FIG. 4a illustrates in greater detail, the timing circuits of section 204. The circuits receive input timing pulse signals DSYINN010, TTAP01010 and TTAP02010 from delay line timing generator circuits, not shown, conventional in design. Such circuits may take the form of the timing generator circuits shown in U.S. Pat. No. 4,185,323. The timing generator circuits generate a series of timing pulses via a pair of series connected 200 nanosecond delay lines in response to the signal MYACKR010 being switched to a binary ONE. These pulses in conjunction with the circuits of block 204 establish the timing for the remaining sections during a memory cycle of operation.
Additionally, the circuits of block 204 receive a boundary signal MYBNDY010 and address signals LSAD22200 and LSAD22210 from section 207. Also, section 212 applies an initialize signal INITMM100 to section 204. The signal MYBNDY010 is applied to a NOR gate 204-5 which forces signal RASINH010 to a binary ZERO when forced to a binary ONE. The series connected AND gate 204-7 logically combines initialize signal INITMM100, refresh command signal REFCOM100 generated by circuits within section 205, not shown, to produce signal RASINH000. A NAND gate 204-8 combines signals RASINH000 and address signal LSAD22210 to produce an even row strobe inhibit signal ERASIH000. The signal is applied to an AND gate 204-10 for combining with a timing signal MRASTT010 derived from signal DLYINN010 via an AND gate 204-1. The result output signal MRASTE010 is applied to the RAS timing input of the even stack units 210-20.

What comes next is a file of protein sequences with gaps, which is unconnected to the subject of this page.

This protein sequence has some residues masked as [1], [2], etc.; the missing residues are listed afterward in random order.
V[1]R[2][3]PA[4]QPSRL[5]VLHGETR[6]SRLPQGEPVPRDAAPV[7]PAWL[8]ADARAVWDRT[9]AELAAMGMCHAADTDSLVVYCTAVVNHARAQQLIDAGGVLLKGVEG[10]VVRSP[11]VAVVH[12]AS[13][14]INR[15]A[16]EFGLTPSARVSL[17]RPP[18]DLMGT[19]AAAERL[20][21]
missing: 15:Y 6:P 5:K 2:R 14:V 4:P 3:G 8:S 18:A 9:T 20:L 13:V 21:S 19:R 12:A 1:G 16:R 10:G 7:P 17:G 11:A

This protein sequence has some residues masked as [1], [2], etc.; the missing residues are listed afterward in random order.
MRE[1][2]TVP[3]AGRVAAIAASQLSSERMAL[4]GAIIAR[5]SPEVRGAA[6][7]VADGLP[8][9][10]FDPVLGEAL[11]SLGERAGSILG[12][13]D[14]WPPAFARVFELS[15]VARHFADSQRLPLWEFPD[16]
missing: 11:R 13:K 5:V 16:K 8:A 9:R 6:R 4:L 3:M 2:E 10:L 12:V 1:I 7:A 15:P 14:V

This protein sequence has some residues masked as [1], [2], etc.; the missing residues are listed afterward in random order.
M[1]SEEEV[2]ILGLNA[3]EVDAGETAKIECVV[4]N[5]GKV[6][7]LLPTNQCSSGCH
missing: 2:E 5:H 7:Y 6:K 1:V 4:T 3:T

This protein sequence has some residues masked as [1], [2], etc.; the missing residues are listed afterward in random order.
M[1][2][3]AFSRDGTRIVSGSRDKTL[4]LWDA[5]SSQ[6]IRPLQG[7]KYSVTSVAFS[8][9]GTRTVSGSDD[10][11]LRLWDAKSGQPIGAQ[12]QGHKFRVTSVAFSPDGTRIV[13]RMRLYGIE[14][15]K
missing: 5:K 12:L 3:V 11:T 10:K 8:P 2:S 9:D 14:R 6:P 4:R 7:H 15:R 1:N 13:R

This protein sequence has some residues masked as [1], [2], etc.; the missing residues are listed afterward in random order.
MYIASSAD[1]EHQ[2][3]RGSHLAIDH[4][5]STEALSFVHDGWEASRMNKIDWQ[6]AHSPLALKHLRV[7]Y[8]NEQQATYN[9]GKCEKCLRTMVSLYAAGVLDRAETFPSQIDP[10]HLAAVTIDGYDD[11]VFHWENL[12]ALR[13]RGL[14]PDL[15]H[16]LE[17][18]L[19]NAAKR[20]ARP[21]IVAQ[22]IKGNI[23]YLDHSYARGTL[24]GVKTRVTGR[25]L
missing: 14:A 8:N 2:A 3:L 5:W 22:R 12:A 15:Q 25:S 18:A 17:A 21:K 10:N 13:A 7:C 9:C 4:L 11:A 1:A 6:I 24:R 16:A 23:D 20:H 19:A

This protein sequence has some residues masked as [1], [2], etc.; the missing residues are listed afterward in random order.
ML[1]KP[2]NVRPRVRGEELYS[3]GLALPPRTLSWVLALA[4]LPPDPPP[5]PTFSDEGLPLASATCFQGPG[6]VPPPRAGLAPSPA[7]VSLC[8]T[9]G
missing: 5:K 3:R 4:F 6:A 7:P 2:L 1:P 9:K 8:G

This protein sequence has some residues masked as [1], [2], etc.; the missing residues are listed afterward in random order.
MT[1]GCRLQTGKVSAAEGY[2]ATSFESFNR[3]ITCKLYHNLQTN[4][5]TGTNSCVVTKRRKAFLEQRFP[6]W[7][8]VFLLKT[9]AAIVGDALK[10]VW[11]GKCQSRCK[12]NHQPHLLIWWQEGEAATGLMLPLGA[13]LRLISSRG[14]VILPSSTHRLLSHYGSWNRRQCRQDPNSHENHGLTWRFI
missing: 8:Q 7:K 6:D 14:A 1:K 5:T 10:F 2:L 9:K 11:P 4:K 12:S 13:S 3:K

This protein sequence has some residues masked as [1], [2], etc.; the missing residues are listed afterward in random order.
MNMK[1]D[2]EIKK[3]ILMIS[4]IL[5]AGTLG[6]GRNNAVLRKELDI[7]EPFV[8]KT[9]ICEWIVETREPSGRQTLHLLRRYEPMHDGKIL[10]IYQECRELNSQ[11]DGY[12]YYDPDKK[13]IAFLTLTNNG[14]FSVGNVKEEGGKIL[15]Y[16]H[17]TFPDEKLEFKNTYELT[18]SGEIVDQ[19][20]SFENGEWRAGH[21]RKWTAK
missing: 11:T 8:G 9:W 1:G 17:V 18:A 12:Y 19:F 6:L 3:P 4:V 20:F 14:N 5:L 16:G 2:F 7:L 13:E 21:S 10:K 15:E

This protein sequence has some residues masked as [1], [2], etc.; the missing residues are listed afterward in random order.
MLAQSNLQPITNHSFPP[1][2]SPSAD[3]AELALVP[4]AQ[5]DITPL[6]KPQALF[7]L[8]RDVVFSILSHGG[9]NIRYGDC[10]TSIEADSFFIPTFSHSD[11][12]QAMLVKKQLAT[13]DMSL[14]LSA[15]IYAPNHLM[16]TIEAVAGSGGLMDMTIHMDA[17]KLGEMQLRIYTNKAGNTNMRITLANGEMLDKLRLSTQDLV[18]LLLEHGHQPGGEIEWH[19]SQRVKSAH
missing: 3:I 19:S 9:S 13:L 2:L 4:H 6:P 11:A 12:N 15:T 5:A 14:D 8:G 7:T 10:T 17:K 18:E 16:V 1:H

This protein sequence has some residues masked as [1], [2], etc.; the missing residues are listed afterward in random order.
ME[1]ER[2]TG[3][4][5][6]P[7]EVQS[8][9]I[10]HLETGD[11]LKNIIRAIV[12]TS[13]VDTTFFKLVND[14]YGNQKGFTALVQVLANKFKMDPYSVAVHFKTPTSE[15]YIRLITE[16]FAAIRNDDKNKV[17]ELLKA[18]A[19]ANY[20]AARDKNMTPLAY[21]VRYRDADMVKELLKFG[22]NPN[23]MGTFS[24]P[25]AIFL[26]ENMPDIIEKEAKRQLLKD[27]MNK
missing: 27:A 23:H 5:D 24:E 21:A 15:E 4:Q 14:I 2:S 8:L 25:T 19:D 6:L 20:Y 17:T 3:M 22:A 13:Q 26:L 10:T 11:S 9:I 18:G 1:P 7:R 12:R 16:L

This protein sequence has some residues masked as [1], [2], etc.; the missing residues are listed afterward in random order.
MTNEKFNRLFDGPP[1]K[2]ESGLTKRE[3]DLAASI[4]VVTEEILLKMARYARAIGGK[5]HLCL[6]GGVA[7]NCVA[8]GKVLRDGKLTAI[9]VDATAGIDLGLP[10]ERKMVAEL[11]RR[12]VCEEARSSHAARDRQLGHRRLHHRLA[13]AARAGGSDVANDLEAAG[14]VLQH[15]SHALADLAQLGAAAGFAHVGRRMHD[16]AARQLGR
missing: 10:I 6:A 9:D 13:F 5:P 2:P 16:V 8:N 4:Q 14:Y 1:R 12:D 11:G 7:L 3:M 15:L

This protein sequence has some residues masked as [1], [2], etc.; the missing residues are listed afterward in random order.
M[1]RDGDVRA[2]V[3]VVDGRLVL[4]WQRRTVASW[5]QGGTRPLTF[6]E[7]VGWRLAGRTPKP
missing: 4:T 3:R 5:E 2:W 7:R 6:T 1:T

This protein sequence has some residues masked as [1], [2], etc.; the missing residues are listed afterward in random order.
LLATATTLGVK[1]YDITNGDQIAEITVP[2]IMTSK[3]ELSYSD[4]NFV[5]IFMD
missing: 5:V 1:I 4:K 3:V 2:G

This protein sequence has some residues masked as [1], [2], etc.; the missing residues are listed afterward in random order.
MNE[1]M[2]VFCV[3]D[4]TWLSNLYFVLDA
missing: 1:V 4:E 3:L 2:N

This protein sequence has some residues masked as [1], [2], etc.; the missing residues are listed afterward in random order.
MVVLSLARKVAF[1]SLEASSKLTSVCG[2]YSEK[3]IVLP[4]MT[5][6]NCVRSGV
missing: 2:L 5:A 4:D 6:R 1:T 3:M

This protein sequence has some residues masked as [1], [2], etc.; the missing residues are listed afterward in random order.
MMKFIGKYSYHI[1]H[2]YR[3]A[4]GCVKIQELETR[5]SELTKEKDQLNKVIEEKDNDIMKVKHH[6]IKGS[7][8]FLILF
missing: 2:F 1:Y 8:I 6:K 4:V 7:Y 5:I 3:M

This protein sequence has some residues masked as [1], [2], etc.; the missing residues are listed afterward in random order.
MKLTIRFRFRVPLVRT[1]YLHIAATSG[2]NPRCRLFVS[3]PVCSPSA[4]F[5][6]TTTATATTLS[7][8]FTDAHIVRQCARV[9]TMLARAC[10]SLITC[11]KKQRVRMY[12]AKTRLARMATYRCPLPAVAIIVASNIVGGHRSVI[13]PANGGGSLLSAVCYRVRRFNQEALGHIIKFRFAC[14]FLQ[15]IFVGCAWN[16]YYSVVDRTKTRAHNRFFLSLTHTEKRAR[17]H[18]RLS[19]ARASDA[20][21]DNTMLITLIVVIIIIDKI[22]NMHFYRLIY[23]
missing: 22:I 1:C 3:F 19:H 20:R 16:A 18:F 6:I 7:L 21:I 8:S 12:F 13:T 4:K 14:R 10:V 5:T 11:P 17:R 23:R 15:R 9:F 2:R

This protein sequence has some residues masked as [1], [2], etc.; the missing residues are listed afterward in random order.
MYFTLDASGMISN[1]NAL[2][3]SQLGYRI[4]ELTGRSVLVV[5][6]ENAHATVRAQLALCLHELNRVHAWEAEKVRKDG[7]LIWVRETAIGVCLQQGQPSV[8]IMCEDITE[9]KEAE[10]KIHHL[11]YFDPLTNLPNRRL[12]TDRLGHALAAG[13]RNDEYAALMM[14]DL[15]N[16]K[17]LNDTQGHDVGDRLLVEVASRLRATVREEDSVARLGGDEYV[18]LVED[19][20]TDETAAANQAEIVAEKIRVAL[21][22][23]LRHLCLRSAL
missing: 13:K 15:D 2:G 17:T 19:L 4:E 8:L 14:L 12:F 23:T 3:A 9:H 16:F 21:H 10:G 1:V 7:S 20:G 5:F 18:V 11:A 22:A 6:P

A NAND gate 204-14 combines signals RASINH010 and LSAD22200 to produce an odd row inhibit signal ORASIH000. This signal is combined in an AND gate 204-17 with timing signal MRASTT010 to generate row timing signal MRAST0010. This signal is applied to the RAS timing input of the odd stack units 210-40.
As seen from FIG. 4a, an AND gate 204-11 applies a timing signal MDOECT000 to a G input terminal of the middle section of even data register 206-8 in the absence of a refresh command (i.e., signal REFCOM000=1). Similarly, an AND gate 204-15 applies a timing signal MDOOCT000 to a G input terminal of the middle section of odd data register 206-10. AND gate 204-3 combines signals MRASTT010, REFCOM100 and TTAP01010 to generate timing signal MCASTT010. The signal MCASTS010 is applied via AND gate 204-18 to the CAS timing input of the even and odd stack units 210-20 and 210-40.